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Read This Before You Buy MMA Capital Holdings, Inc. (NASDAQ:MMAC) Because Of Its P/E Ratio

Heidi Stubbs

The goal of this article is to teach you how to use price to earnings ratios (P/E ratios). We’ll look at MMA Capital Holdings, Inc.’s (NASDAQ:MMAC) P/E ratio and reflect on what it tells us about the company’s share price. Based on the last twelve months, MMA Capital Holdings’s P/E ratio is 6.01. That means that at current prices, buyers pay $6.01 for every $1 in trailing yearly profits.

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How Do I Calculate A Price To Earnings Ratio?

The formula for price to earnings is:

Price to Earnings Ratio = Share Price ÷ Earnings per Share (EPS)

Or for MMA Capital Holdings:

P/E of 6.01 = $28.24 ÷ $4.69 (Based on the year to September 2018.)

Is A High P/E Ratio Good?

A higher P/E ratio means that buyers have to pay a higher price for each $1 the company has earned over the last year. That is not a good or a bad thing per se, but a high P/E does imply buyers are optimistic about the future.

How Growth Rates Impact P/E Ratios

P/E ratios primarily reflect market expectations around earnings growth rates. Earnings growth means that in the future the ‘E’ will be higher. Therefore, even if you pay a high multiple of earnings now, that multiple will become lower in the future. So while a stock may look expensive based on past earnings, it could be cheap based on future earnings.

Notably, MMA Capital Holdings grew EPS by a whopping 64% in the last year. And it has improved its earnings per share by 6.8% per year over the last three years. I’d therefore be a little surprised if its P/E ratio was not relatively high. But earnings per share are down 17% per year over the last five years.

How Does MMA Capital Holdings’s P/E Ratio Compare To Its Peers?

The P/E ratio indicates whether the market has higher or lower expectations of a company. If you look at the image below, you can see MMA Capital Holdings has a lower P/E than the average (16.1) in the mortgage industry classification.

NASDAQCM:MMAC PE PEG Gauge January 30th 19

This suggests that market participants think MMA Capital Holdings will underperform other companies in its industry. Many investors like to buy stocks when the market is pessimistic about their prospects. It is arguably worth checking if insiders are buying shares, because that might imply they believe the stock is undervalued.

Don’t Forget: The P/E Does Not Account For Debt or Bank Deposits

The ‘Price’ in P/E reflects the market capitalization of the company. In other words, it does not consider any debt or cash that the company may have on the balance sheet. Theoretically, a business can improve its earnings (and produce a lower P/E in the future), by taking on debt (or spending its remaining cash).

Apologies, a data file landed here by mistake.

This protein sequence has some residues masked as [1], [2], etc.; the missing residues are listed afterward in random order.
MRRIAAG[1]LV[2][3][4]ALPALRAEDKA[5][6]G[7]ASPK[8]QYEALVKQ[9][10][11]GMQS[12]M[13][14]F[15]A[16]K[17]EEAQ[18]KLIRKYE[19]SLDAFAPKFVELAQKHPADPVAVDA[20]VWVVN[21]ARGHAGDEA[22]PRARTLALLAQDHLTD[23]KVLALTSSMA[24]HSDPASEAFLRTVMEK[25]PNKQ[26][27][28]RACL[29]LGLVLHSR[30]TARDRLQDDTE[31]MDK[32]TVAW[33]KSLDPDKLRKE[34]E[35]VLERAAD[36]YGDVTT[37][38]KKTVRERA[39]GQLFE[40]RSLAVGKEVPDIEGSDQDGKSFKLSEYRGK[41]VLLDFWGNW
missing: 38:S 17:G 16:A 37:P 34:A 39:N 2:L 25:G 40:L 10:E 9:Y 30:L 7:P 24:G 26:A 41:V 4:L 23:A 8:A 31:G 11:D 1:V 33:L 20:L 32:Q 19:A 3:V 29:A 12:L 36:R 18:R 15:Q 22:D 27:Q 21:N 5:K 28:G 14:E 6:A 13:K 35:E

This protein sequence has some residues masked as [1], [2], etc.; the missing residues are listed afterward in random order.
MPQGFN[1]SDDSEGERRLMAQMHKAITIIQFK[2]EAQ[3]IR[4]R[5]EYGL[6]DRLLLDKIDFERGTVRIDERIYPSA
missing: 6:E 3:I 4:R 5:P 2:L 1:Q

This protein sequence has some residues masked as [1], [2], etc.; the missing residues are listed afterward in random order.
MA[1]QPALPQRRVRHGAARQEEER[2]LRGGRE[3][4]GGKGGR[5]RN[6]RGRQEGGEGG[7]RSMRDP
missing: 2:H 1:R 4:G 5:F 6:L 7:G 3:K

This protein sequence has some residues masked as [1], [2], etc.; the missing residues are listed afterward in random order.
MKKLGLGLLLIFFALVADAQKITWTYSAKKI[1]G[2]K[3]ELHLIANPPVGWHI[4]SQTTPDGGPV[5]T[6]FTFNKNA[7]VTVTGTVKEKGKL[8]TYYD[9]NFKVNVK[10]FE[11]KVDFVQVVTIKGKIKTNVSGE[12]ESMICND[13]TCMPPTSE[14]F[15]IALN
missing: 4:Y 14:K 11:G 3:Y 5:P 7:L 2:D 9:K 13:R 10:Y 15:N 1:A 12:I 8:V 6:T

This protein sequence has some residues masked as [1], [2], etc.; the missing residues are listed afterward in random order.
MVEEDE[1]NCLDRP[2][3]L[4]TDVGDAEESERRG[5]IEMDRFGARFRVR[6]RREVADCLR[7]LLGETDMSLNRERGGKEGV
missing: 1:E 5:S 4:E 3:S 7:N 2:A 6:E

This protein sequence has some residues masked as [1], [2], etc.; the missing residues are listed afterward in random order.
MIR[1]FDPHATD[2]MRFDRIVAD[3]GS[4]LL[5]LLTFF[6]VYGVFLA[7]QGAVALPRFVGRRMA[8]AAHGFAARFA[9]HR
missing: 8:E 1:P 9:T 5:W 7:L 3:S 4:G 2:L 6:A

Such expenditure might be good or bad, in the long term, but the point here is that the balance sheet is not reflected by this ratio.

MMA Capital Holdings’s Balance Sheet

MMA Capital Holdings’s net debt is 100% of its market cap. If you want to compare its P/E ratio to other companies, you should absolutely keep in mind it has significant borrowings.

The Bottom Line On MMA Capital Holdings’s P/E Ratio

MMA Capital Holdings trades on a P/E ratio of 6, which is below the US market average of 16.7. The company may have significant debt, but EPS growth was good last year. If the company can continue to grow earnings, then the current P/E may be unjustifiably low.

Investors should be looking to buy stocks that the market is wrong about. If the reality for a company is not as bad as the P/E ratio indicates, then the share price should increase as the market realizes this. We don’t have analyst forecasts, but you might want to assess this data-rich visualization of earnings, revenue and cash flow.

Of course, you might find a fantastic investment by looking at a few good candidates. So take a peek at this free list of companies with modest (or no) debt, trading on a P/E below 20.

To help readers see past the short term volatility of the financial market, we aim to bring you a long-term focused research analysis purely driven by fundamental data. Note that our analysis does not factor in the latest price-sensitive company announcements.

The author is an independent contributor and at the time of publication had no position in the stocks mentioned. For errors that warrant correction please contact the editor at editorial-team@simplywallst.com.